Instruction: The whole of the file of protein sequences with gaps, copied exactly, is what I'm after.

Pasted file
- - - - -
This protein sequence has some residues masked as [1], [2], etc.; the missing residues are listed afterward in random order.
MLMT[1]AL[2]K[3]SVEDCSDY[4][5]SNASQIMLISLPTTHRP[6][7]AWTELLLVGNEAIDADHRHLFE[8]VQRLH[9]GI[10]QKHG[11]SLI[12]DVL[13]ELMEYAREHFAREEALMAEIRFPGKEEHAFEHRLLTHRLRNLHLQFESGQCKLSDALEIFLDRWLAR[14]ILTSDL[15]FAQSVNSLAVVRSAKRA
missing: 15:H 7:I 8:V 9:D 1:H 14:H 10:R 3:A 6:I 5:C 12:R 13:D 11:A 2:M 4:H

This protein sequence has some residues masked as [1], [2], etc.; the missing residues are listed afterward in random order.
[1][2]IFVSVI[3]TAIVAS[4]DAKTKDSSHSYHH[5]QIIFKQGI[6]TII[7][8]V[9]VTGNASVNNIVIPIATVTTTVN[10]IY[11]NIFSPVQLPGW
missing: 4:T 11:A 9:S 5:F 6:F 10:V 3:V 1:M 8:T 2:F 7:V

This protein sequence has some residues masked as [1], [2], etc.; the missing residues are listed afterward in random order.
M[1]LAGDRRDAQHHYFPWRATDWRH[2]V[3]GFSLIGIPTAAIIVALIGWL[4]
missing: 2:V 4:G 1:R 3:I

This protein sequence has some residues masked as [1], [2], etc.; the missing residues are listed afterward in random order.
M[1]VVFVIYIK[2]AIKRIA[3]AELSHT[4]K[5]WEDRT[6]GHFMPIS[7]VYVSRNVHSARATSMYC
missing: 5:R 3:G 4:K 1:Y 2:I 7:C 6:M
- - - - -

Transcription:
This protein sequence has some residues masked as [1], [2], etc.; the missing residues are listed afterward in random order.
MLMT[1]AL[2]K[3]SVEDCSDY[4][5]SNASQIMLISLPTTHRP[6][7]AWTELLLVGNEAIDADHRHLFE[8]VQRLH[9]GI[10]QKHG[11]SLI[12]DVL[13]ELMEYAREHFAREEALMAEIRFPGKEEHAFEHRLLTHRLRNLHLQFESGQCKLSDALEIFLDRWLAR[14]ILTSDL[15]FAQSVNSLAVVRSAKRA
missing: 15:H 7:I 8:V 9:D 1:H 14:H 10:R 3:A 6:I 5:C 12:R 13:D 11:A 2:M 4:H

This protein sequence has some residues masked as [1], [2], etc.; the missing residues are listed afterward in random order.
[1][2]IFVSVI[3]TAIVAS[4]DAKTKDSSHSYHH[5]QIIFKQGI[6]TII[7][8]V[9]VTGNASVNNIVIPIATVTTTVN[10]IY[11]NIFSPVQLPGW
missing: 4:T 11:A 9:S 5:F 6:F 10:V 3:V 1:M 8:T 2:F 7:V

This protein sequence has some residues masked as [1], [2], etc.; the missing residues are listed afterward in random order.
M[1]LAGDRRDAQHHYFPWRATDWRH[2]V[3]GFSLIGIPTAAIIVALIGWL[4]
missing: 2:V 4:G 1:R 3:I

This protein sequence has some residues masked as [1], [2], etc.; the missing residues are listed afterward in random order.
M[1]VVFVIYIK[2]AIKRIA[3]AELSHT[4]K[5]WEDRT[6]GHFMPIS[7]VYVSRNVHSARATSMYC
missing: 5:R 3:G 4:K 1:Y 2:I 7:C 6:M